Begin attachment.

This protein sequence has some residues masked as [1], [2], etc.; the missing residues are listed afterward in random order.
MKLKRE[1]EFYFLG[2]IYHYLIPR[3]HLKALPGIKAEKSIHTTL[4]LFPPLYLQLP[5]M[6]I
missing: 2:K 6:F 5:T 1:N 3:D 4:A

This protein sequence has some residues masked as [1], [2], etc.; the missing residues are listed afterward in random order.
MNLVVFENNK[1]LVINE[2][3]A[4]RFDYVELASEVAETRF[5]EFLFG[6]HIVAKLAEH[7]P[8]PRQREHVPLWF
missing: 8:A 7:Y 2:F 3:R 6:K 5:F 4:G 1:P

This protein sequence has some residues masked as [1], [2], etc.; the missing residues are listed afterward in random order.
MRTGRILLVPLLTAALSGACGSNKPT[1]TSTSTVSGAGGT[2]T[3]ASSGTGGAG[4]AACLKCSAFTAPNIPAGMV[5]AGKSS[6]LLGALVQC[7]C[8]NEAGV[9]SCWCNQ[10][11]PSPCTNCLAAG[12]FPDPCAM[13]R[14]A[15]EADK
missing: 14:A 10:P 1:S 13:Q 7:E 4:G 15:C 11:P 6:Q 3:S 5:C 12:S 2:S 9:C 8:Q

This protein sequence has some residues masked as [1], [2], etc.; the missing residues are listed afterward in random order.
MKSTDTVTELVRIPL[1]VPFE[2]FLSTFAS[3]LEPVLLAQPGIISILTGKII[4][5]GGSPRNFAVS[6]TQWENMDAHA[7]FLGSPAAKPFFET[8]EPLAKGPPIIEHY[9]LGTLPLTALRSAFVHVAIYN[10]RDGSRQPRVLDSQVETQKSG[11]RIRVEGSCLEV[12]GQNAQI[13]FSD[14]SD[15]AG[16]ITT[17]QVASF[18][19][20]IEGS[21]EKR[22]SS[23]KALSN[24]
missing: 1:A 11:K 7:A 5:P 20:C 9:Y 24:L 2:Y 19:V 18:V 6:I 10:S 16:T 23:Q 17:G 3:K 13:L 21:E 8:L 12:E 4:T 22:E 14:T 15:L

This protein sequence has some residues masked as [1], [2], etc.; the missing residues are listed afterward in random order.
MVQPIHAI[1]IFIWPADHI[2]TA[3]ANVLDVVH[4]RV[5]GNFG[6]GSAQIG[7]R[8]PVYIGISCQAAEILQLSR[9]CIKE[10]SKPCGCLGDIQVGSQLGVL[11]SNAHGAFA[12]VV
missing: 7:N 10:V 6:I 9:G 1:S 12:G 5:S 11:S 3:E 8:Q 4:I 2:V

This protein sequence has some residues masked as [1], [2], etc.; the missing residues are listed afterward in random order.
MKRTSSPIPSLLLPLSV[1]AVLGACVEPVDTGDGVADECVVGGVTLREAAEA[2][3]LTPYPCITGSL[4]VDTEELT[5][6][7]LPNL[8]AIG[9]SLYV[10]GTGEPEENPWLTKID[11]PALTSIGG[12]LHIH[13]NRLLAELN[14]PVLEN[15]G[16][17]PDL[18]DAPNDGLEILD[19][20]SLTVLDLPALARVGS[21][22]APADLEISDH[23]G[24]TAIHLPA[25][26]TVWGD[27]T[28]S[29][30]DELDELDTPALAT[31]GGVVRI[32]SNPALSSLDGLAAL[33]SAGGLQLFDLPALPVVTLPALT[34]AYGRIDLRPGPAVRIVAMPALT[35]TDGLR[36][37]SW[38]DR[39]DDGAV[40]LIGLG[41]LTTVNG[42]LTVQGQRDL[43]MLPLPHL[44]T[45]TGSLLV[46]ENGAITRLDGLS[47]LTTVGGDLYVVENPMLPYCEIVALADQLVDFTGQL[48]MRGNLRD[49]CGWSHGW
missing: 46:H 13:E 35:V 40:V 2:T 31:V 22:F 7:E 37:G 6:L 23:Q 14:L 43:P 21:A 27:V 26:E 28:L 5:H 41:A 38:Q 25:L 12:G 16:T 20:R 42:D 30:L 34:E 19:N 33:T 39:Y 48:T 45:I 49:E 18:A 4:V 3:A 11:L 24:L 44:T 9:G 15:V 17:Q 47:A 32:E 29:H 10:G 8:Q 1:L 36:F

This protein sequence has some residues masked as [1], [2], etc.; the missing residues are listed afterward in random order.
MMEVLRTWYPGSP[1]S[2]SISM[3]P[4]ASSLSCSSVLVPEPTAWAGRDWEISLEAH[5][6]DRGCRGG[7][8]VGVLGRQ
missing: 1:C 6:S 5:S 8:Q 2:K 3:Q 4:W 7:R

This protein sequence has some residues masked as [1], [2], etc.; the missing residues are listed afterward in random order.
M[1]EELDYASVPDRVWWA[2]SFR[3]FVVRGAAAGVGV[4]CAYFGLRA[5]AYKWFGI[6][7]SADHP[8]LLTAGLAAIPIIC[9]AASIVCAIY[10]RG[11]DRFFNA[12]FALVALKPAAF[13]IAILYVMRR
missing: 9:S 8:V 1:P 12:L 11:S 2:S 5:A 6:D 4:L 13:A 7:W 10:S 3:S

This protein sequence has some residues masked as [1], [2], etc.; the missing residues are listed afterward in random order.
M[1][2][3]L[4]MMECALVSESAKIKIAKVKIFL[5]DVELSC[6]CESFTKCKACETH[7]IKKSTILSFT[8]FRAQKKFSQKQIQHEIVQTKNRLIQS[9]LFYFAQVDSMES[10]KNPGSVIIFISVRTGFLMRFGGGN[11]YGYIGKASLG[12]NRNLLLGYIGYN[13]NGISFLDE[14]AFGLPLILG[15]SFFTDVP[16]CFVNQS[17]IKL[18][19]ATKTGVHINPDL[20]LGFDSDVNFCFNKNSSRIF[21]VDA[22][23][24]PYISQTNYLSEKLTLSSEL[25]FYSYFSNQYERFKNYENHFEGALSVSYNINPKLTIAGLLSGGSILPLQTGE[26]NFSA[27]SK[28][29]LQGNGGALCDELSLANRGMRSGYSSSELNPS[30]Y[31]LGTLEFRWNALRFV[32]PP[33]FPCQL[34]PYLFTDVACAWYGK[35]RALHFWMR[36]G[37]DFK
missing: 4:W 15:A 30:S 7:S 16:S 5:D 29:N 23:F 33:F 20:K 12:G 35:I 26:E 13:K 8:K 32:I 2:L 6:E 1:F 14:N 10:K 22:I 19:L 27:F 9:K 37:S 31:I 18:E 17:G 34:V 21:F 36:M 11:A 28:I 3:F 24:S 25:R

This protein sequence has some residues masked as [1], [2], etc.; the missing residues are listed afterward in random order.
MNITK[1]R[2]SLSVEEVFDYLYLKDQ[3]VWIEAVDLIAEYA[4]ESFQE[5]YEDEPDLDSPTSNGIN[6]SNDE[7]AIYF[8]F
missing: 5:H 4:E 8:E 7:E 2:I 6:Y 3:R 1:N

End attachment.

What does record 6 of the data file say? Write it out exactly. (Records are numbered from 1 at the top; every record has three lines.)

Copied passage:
This protein sequence has some residues masked as [1], [2], etc.; the missing residues are listed afterward in random order.
MKRTSSPIPSLLLPLSV[1]AVLGACVEPVDTGDGVADECVVGGVTLREAAEA[2][3]LTPYPCITGSL[4]VDTEELT[5][6][7]LPNL[8]AIG[9]SLYV[10]GTGEPEENPWLTKID[11]PALTSIGG[12]LHIH[13]NRLLAELN[14]PVLEN[15]G[16][17]PDL[18]DAPNDGLEILD[19][20]SLTVLDLPALARVGS[21][22]APADLEISDH[23]G[24]TAIHLPA[25][26]TVWGD[27]T[28]S[29][30]DELDELDTPALAT[31]GGVVRI[32]SNPALSSLDGLAAL[33]SAGGLQLFDLPALPVVTLPALT[34]AYGRIDLRPGPAVRIVAMPALT[35]TDGLR[36][37]SW[38]DR[39]DDGAV[40]LIGLG[41]LTTVNG[42]LTVQGQRDL[43]MLPLPHL[44]T[45]TGSLLV[46]ENGAITRLDGLS[47]LTTVGGDLYVVENPMLPYCEIVALADQLVDFTGQL[48]MRGNLRD[49]CGWSHGW
missing: 46:H 13:E 35:V 40:V 2:T 31:V 22:F 7:E 37:G 6:L 23:Q 14:L 43:P 21:A 27:V 26:E 28:L 5:H 41:A 38:Q 25:L 12:G 16:T 20:R 42:D 30:L 34:E 19:N 33:T 39:Y 48:T 45:I 49:E 18:A 4:V 3:A 11:L 24:L 44:T 9:G 15:V 17:Q 47:A 32:E 29:H 10:G 8:Q 1:L 36:F